chapter 8 - 8 The Causes of Economic Growth Cultural and...

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and Social Determinants 8.1 Culture 8.1.1 Culture and Institutions It is noteworthy at the outset that the theories of institutional change referred to in chapter 7 almost all had some role for culture. This insight accords with casual empiricism: we all know, for example, that laws against littering or even certain illegal drugs are almost impossible to enforce if many members of society view them as illegitimate. Yet while economists and economic historians admit the importance of culture in this way, they tend to stop short of explicit cultural analysis. Greif (2006, 8, 19-20), for example, not only recognizes that we must understand why rules are enforced and obeyed, and cannot thus simply study the development of formal rules in isolation, but goes so far as to define ‘institution’ as a comple- mentary complex of formal rules (what we and most others would call institutions) and cultural elements. 1 The main reason why institutional change is slow and path dependent is that institutions depend on ‘poorly understood and often uninten- tional processes of socialization, internalization, learning and experimentation;’ these processes include beliefs and ethical attitudes (190). When agents are forced to engage in institutional change, cultural norms guide them as to which of many possible new equilibria they should move toward (129-33). Yet he worries that cultural elements are largely unobservable, and despairs of cultural explanations for this reason: since ad hoc appeals to unobservable cultural elements can explain everything they explain nothing (2006, xv). He thus focuses his analysis almost entirely on the observable formal rules: when these seem to work supporting cultural values and beliefs must be in place. When he makes specific reference to particular beliefs these tend to be beliefs derivative of the institution itself such as a belief that kings will respect the institution of private property. 1 Greif notes that different disciplines define institutions differently: as rules, as norms, as func- tional solutions to particular problems. He urges the integration of these definitions. From our holistic perspective, this is best done not by conflating quite distinct phenomena but by capturing through different causal links both the influence of culture on institutions and the role of institu- tions in solving particular problems. Greif’s own wish that different definitions be viewed as complements (40) is best achieved in this manner. Greif’s definition encourages an emphasis on culture over other causal influences on/of institutions, while inviting us to treat the culture- institutions nexus as a black box. R. Szostak,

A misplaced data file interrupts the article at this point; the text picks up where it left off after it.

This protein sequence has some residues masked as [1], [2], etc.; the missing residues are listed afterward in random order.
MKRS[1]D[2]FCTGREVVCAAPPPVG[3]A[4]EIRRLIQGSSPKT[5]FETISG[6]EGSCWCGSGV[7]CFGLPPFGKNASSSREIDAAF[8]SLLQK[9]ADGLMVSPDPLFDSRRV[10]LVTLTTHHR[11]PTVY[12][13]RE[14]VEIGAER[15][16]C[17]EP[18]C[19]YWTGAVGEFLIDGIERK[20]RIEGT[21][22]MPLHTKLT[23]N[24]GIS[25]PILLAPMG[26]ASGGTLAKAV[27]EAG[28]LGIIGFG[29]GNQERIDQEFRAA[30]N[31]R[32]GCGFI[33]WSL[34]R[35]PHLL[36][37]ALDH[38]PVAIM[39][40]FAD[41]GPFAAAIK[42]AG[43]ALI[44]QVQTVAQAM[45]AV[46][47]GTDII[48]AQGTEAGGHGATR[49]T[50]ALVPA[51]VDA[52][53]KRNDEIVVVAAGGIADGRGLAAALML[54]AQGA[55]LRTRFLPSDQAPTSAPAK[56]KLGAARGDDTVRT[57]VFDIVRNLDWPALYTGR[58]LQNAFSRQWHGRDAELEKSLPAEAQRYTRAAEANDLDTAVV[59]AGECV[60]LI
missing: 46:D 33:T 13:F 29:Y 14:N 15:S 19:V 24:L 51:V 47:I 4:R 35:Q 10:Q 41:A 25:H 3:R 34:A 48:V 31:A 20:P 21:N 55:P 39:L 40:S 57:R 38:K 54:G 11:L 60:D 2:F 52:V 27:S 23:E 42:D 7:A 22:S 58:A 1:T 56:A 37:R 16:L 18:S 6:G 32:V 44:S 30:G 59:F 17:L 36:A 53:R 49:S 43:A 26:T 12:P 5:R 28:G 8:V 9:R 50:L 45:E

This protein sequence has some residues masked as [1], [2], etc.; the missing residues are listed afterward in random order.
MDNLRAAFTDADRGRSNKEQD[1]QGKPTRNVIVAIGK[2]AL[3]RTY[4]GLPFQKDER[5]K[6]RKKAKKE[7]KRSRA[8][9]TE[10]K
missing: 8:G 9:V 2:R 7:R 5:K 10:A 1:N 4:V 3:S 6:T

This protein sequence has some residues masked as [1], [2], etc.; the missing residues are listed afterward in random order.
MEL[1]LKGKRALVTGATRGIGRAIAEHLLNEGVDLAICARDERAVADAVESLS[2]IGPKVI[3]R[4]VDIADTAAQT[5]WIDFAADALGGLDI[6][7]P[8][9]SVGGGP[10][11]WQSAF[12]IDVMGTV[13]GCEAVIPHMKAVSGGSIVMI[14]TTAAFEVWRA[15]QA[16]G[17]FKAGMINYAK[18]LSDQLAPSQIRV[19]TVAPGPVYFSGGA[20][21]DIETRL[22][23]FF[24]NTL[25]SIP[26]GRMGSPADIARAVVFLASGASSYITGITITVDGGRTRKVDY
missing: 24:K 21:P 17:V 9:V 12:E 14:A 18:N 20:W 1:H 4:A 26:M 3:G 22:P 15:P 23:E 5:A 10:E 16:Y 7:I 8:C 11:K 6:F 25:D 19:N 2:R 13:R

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chapter 8 - 8 The Causes of Economic Growth Cultural and...

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